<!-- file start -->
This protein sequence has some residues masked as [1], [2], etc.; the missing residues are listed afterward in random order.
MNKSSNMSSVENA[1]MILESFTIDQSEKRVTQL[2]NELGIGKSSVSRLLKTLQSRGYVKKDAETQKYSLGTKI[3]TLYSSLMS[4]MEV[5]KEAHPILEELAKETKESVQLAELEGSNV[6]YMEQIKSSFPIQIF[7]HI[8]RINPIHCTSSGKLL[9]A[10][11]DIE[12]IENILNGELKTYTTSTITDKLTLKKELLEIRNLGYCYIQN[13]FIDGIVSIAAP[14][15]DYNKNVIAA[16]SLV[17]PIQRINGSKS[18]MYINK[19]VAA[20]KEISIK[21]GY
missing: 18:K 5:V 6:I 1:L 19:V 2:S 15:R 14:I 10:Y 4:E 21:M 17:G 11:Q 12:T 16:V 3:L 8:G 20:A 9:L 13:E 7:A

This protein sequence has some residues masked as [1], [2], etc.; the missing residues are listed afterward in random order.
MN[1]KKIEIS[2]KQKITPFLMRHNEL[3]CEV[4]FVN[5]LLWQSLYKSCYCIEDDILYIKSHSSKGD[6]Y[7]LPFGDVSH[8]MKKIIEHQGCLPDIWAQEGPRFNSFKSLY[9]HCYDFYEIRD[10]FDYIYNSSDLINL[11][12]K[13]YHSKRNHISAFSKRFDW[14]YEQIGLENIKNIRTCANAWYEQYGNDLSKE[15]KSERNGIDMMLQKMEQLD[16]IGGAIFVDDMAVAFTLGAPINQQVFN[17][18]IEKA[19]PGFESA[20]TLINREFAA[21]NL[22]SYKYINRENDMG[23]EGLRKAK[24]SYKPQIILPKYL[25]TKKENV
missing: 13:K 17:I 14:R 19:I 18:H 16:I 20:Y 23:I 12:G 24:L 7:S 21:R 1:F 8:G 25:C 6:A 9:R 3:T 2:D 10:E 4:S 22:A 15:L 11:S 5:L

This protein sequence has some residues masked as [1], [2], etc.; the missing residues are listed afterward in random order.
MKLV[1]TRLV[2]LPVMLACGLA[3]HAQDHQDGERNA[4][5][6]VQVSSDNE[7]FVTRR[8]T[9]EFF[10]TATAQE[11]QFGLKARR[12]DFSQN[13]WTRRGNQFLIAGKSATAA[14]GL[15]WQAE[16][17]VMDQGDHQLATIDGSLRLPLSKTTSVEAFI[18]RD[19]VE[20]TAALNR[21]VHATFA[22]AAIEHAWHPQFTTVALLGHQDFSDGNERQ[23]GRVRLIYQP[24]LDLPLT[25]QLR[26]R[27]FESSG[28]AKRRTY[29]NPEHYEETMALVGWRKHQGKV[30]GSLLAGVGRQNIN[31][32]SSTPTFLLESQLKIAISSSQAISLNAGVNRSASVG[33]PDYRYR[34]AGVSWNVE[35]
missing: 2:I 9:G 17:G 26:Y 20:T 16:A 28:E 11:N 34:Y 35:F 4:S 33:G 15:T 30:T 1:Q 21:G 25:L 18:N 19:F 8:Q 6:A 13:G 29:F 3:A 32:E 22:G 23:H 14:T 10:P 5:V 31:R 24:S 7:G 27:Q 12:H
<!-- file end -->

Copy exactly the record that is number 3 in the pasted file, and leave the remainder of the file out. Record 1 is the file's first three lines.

This protein sequence has some residues masked as [1], [2], etc.; the missing residues are listed afterward in random order.
MKLV[1]TRLV[2]LPVMLACGLA[3]HAQDHQDGERNA[4][5][6]VQVSSDNE[7]FVTRR[8]T[9]EFF[10]TATAQE[11]QFGLKARR[12]DFSQN[13]WTRRGNQFLIAGKSATAA[14]GL[15]WQAE[16][17]VMDQGDHQLATIDGSLRLPLSKTTSVEAFI[18]RD[19]VE[20]TAALNR[21]VHATFA[22]AAIEHAWHPQFTTVALLGHQDFSDGNERQ[23]GRVRLIYQP[24]LDLPLT[25]QLR[26]R[27]FESSG[28]AKRRTY[29]NPEHYEETMALVGWRKHQGKV[30]GSLLAGVGRQNIN[31][32]SSTPTFLLESQLKIAISSSQAISLNAGVNRSASVG[33]PDYRYR[34]AGVSWNVE[35]
missing: 2:I 9:G 17:G 26:Y 20:T 16:A 28:E 11:N 34:Y 35:F 4:S 33:G 15:T 30:T 1:Q 21:G 25:L 18:N 19:F 8:Q 6:A 13:G 29:F 3:A 32:E 22:G 23:H 14:T 10:P 5:V 31:R 24:S 7:G 27:Q 12:H